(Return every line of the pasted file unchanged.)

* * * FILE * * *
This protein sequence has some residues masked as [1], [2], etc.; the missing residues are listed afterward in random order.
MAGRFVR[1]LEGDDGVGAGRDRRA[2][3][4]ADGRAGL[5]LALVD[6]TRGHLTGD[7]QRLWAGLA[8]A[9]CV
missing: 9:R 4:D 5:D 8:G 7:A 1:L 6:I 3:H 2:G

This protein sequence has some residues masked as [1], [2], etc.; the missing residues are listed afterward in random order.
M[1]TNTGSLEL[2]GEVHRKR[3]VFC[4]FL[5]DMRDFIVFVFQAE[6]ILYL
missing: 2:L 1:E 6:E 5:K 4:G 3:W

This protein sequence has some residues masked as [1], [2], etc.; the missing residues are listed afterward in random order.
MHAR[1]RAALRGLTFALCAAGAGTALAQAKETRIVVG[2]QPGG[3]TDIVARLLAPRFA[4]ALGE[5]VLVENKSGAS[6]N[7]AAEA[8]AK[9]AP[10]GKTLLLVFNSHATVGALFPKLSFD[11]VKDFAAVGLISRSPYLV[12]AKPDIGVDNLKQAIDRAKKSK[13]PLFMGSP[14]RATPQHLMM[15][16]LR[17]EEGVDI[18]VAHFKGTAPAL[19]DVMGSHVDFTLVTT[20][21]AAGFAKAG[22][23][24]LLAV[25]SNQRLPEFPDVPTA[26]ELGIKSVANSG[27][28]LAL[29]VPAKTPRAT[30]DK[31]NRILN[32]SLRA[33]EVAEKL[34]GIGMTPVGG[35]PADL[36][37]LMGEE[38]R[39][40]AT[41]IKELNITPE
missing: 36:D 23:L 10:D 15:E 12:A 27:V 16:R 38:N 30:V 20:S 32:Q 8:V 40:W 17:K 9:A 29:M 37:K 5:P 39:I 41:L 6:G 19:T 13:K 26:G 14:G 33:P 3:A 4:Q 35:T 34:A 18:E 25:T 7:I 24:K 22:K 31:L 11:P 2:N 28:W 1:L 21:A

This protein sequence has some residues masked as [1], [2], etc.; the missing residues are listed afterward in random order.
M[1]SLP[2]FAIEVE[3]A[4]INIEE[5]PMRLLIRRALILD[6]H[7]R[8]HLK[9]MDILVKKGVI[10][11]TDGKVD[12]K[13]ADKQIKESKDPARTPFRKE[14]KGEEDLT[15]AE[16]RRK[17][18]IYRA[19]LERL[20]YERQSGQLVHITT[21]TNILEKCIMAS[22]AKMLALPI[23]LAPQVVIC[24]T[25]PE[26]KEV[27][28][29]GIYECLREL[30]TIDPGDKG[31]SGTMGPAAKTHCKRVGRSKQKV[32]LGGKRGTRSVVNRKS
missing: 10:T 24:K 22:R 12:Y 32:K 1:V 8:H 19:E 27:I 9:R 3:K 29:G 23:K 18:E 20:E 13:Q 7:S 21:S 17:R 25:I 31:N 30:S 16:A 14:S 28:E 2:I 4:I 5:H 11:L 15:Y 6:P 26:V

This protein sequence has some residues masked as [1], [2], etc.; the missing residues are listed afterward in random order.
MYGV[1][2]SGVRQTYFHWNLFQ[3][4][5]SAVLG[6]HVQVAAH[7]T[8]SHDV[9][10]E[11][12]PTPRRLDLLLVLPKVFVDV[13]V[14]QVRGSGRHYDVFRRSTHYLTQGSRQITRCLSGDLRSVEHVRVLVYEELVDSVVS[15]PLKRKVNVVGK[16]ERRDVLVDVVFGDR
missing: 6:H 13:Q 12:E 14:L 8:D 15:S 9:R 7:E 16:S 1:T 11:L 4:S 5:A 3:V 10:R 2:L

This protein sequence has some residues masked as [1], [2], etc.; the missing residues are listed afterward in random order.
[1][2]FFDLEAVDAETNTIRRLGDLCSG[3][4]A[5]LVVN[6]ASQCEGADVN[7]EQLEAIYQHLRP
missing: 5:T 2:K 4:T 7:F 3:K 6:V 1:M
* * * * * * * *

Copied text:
This protein sequence has some residues masked as [1], [2], etc.; the missing residues are listed afterward in random order.
MAGRFVR[1]LEGDDGVGAGRDRRA[2][3][4]ADGRAGL[5]LALVD[6]TRGHLTGD[7]QRLWAGLA[8]A[9]CV
missing: 9:R 4:D 5:D 8:G 7:A 1:L 6:I 3:H 2:G

This protein sequence has some residues masked as [1], [2], etc.; the missing residues are listed afterward in random order.
M[1]TNTGSLEL[2]GEVHRKR[3]VFC[4]FL[5]DMRDFIVFVFQAE[6]ILYL
missing: 2:L 1:E 6:E 5:K 4:G 3:W

This protein sequence has some residues masked as [1], [2], etc.; the missing residues are listed afterward in random order.
MHAR[1]RAALRGLTFALCAAGAGTALAQAKETRIVVG[2]QPGG[3]TDIVARLLAPRFA[4]ALGE[5]VLVENKSGAS[6]N[7]AAEA[8]AK[9]AP[10]GKTLLLVFNSHATVGALFPKLSFD[11]VKDFAAVGLISRSPYLV[12]AKPDIGVDNLKQAIDRAKKSK[13]PLFMGSP[14]RATPQHLMM[15][16]LR[17]EEGVDI[18]VAHFKGTAPAL[19]DVMGSHVDFTLVTT[20][21]AAGFAKAG[22][23][24]LLAV[25]SNQRLPEFPDVPTA[26]ELGIKSVANSG[27][28]LAL[29]VPAKTPRAT[30]DK[31]NRILN[32]SLRA[33]EVAEKL[34]GIGMTPVGG[35]PADL[36][37]LMGEE[38]R[39][40]AT[41]IKELNITPE
missing: 36:D 23:L 10:D 15:E 12:A 27:V 16:R 38:N 30:V 20:S 32:Q 8:V 40:W 17:K 9:A 29:M 37:K 5:P 39:I 41:L 6:G 19:T 13:K 26:G 14:G 33:P 3:A 4:Q 35:T 34:A 18:E 25:T 7:I 24:K 22:K 31:L 11:P 2:N 28:W 1:L 21:A

This protein sequence has some residues masked as [1], [2], etc.; the missing residues are listed afterward in random order.
M[1]SLP[2]FAIEVE[3]A[4]INIEE[5]PMRLLIRRALILD[6]H[7]R[8]HLK[9]MDILVKKGVI[10][11]TDGKVD[12]K[13]ADKQIKESKDPARTPFRKE[14]KGEEDLT[15]AE[16]RRK[17][18]IYRA[19]LERL[20]YERQSGQLVHITT[21]TNILEKCIMAS[22]AKMLALPI[23]LAPQVVIC[24]T[25]PE[26]KEV[27][28][29]GIYECLREL[30]TIDPGDKG[31]SGTMGPAAKTHCKRVGRSKQKV[32]LGGKRGTRSVVNRKS
missing: 10:T 24:K 22:R 12:Y 32:K 1:V 8:H 19:E 27:I 9:R 3:K 29:G 23:K 18:E 20:E 13:Q 7:S 21:S 17:R 25:I 31:N 30:S 16:A 14:S 28:E 2:I 4:I 5:H 11:L 15:Y 6:P 26:V

This protein sequence has some residues masked as [1], [2], etc.; the missing residues are listed afterward in random order.
MYGV[1][2]SGVRQTYFHWNLFQ[3][4][5]SAVLG[6]HVQVAAH[7]T[8]SHDV[9][10]E[11][12]PTPRRLDLLLVLPKVFVDV[13]V[14]QVRGSGRHYDVFRRSTHYLTQGSRQITRCLSGDLRSVEHVRVLVYEELVDSVVS[15]PLKRKVNVVGK[16]ERRDVLVDVVFGDR
missing: 6:H 13:Q 12:E 14:L 8:D 15:S 9:R 7:E 16:S 1:T 11:L 4:S 5:A 3:V 10:R 2:L

This protein sequence has some residues masked as [1], [2], etc.; the missing residues are listed afterward in random order.
[1][2]FFDLEAVDAETNTIRRLGDLCSG[3][4]A[5]LVVN[6]ASQCEGADVN[7]EQLEAIYQHLRP
missing: 5:T 2:K 4:T 7:F 3:K 6:V 1:M